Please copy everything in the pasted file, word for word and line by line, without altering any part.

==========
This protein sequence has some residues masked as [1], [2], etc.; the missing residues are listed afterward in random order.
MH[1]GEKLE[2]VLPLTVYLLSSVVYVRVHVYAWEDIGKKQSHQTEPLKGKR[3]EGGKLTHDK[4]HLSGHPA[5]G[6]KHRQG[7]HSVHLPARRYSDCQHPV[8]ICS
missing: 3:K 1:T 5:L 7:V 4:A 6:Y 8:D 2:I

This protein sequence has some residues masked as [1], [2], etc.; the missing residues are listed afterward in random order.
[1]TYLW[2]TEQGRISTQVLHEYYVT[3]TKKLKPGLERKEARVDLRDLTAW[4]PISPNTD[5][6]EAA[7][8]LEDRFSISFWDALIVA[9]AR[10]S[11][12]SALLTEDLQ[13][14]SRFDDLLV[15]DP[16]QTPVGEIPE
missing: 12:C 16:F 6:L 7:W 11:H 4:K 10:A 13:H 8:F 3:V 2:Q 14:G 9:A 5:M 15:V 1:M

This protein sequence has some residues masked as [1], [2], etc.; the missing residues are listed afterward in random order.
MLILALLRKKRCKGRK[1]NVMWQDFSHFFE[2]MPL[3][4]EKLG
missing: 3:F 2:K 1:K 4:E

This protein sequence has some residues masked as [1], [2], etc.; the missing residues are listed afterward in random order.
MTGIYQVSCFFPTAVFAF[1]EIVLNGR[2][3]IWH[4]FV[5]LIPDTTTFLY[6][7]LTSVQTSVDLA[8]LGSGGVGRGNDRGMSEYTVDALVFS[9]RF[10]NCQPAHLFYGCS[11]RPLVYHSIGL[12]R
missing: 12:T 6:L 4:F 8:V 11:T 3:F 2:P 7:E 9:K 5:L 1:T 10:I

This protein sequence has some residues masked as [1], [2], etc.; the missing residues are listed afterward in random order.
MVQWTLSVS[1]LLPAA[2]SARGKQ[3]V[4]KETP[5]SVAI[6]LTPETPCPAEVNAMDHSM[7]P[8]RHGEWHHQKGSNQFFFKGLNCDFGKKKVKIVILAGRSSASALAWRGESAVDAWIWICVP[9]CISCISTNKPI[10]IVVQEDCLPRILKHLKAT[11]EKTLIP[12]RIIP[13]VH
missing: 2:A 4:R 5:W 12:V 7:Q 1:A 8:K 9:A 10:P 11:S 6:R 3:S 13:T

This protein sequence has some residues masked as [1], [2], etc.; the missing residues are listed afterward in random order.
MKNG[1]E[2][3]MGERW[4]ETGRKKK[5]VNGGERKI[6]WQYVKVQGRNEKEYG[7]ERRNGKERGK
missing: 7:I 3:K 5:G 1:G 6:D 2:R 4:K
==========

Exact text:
This protein sequence has some residues masked as [1], [2], etc.; the missing residues are listed afterward in random order.
MH[1]GEKLE[2]VLPLTVYLLSSVVYVRVHVYAWEDIGKKQSHQTEPLKGKR[3]EGGKLTHDK[4]HLSGHPA[5]G[6]KHRQG[7]HSVHLPARRYSDCQHPV[8]ICS
missing: 3:K 1:T 5:L 7:V 4:A 6:Y 8:D 2:I

This protein sequence has some residues masked as [1], [2], etc.; the missing residues are listed afterward in random order.
[1]TYLW[2]TEQGRISTQVLHEYYVT[3]TKKLKPGLERKEARVDLRDLTAW[4]PISPNTD[5][6]EAA[7][8]LEDRFSISFWDALIVA[9]AR[10]S[11][12]SALLTEDLQ[13][14]SRFDDLLV[15]DP[16]QTPVGEIPE
missing: 12:C 16:F 6:L 7:W 11:H 4:K 10:A 13:H 8:F 3:V 2:Q 14:G 9:A 5:M 15:V 1:M

This protein sequence has some residues masked as [1], [2], etc.; the missing residues are listed afterward in random order.
MLILALLRKKRCKGRK[1]NVMWQDFSHFFE[2]MPL[3][4]EKLG
missing: 3:F 2:K 1:K 4:E

This protein sequence has some residues masked as [1], [2], etc.; the missing residues are listed afterward in random order.
MTGIYQVSCFFPTAVFAF[1]EIVLNGR[2][3]IWH[4]FV[5]LIPDTTTFLY[6][7]LTSVQTSVDLA[8]LGSGGVGRGNDRGMSEYTVDALVFS[9]RF[10]NCQPAHLFYGCS[11]RPLVYHSIGL[12]R
missing: 12:T 6:L 4:F 8:V 11:T 3:F 2:P 7:E 9:K 5:L 1:T 10:I

This protein sequence has some residues masked as [1], [2], etc.; the missing residues are listed afterward in random order.
MVQWTLSVS[1]LLPAA[2]SARGKQ[3]V[4]KETP[5]SVAI[6]LTPETPCPAEVNAMDHSM[7]P[8]RHGEWHHQKGSNQFFFKGLNCDFGKKKVKIVILAGRSSASALAWRGESAVDAWIWICVP[9]CISCISTNKPI[10]IVVQEDCLPRILKHLKAT[11]EKTLIP[12]RIIP[13]VH
missing: 2:A 4:R 5:W 12:V 7:Q 1:A 8:K 9:A 10:P 11:S 6:R 3:S 13:T

This protein sequence has some residues masked as [1], [2], etc.; the missing residues are listed afterward in random order.
MKNG[1]E[2][3]MGERW[4]ETGRKKK[5]VNGGERKI[6]WQYVKVQGRNEKEYG[7]ERRNGKERGK
missing: 7:I 3:K 5:G 1:G 6:D 2:R 4:K